From Bond to Bourne, feature films dealing with international espionage generally follow a familiar pattern. The hero tends to either be driven by a deep patriotism or at least the bits and pieces of country loyalty that can be remembered. The spy operates in a world where there can be massive shootouts in crowded areas and only the bad guys get hit. Those gun battles are mixed with a romance that’s either sexist or emotionally forced.
“American Assassin,” based on the works of spy novel writer Vince Flynn, takes a very different and refreshing approach. Flynn’s novels reject the traditional world of chess-playing spies, moving the focus to a world under siege by a bevy of global terror groups, and subject to more straight-on conflicts.
Flynn did turn to a familiar trope in having the United States protected by a super-secret organization under the auspices of the CIA. The latest recruit is Mitch Rapp (Dylan O’Brien), a young man whose dislike for authority runs almost as deep of his hatred of terrorists. Rapp’s another diversion from standard spy lore, as he’s not driven by loyalty or patriotism. A horrific act in his past has left him with a burning desire to track down and kill as many terrorists as possible.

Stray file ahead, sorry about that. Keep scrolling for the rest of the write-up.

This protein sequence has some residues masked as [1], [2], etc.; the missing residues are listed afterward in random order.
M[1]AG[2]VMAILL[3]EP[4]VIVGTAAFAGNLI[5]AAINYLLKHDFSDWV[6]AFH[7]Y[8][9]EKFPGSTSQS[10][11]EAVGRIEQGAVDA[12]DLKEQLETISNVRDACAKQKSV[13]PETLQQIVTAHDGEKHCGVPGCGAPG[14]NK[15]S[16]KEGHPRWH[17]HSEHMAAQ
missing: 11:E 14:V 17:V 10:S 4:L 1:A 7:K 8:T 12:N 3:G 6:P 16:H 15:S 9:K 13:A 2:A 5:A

The CIA would like to channel that energy. Rapp is recruited by assistant CIA director Irene Kennedy (Sanaa Lathan) to join the secret team under the guidance of Stan Hurley (Michael Keaton). The young fighter is subjected to Hurley’s sadistic training program — but that gets put on hold when the team must find and recover stolen plutonium before it can be turned into a nuclear weapon. This sends the team on a trek around the world, trying to stop an opponent known only as The Ghost (Taylor Kirsch).
Casting O’Brien was a gamble by the producers as the biggest credits on his resume include “The Maze Runner” and “Teen Wolf.” His rawness turned out to be a bonus, especially in scenes with Keaton. The pair have a nice antagonistic relationship, built on a massive generational gap.
Keaton shines. He’s shown great skill in playing heroes (“Batman”) and villains (“Spider-Man: Homecoming”), and his “American Assassin” character features a little bit of both, played with enthusiasm and energy.
“American Assassin” also rejects the outdated notion of what female roles should be in a spy story. Lathan brings commanding clout to her role. And Shiva Negar, playing an undercover agent, proves that a female character in a spy story can be both beautiful and deadly.
The screenplay by Stephen Schiff, Michael Finch, Edward Zwick and Marshall Herskovitz, based on Flynn’s book, never forgets the action is unfolding in a real world. There’s a gun battle in a small restaurant where multiple patrons get caught in the crossfire. The chase scenes have to deal with traffic, and after a big fight, there are cuts and bruises.
There’s slow pacing in scenes that get Rapp trained, but that doesn’t last too long. “American Assassin” gets the job done in a very real-feeling world.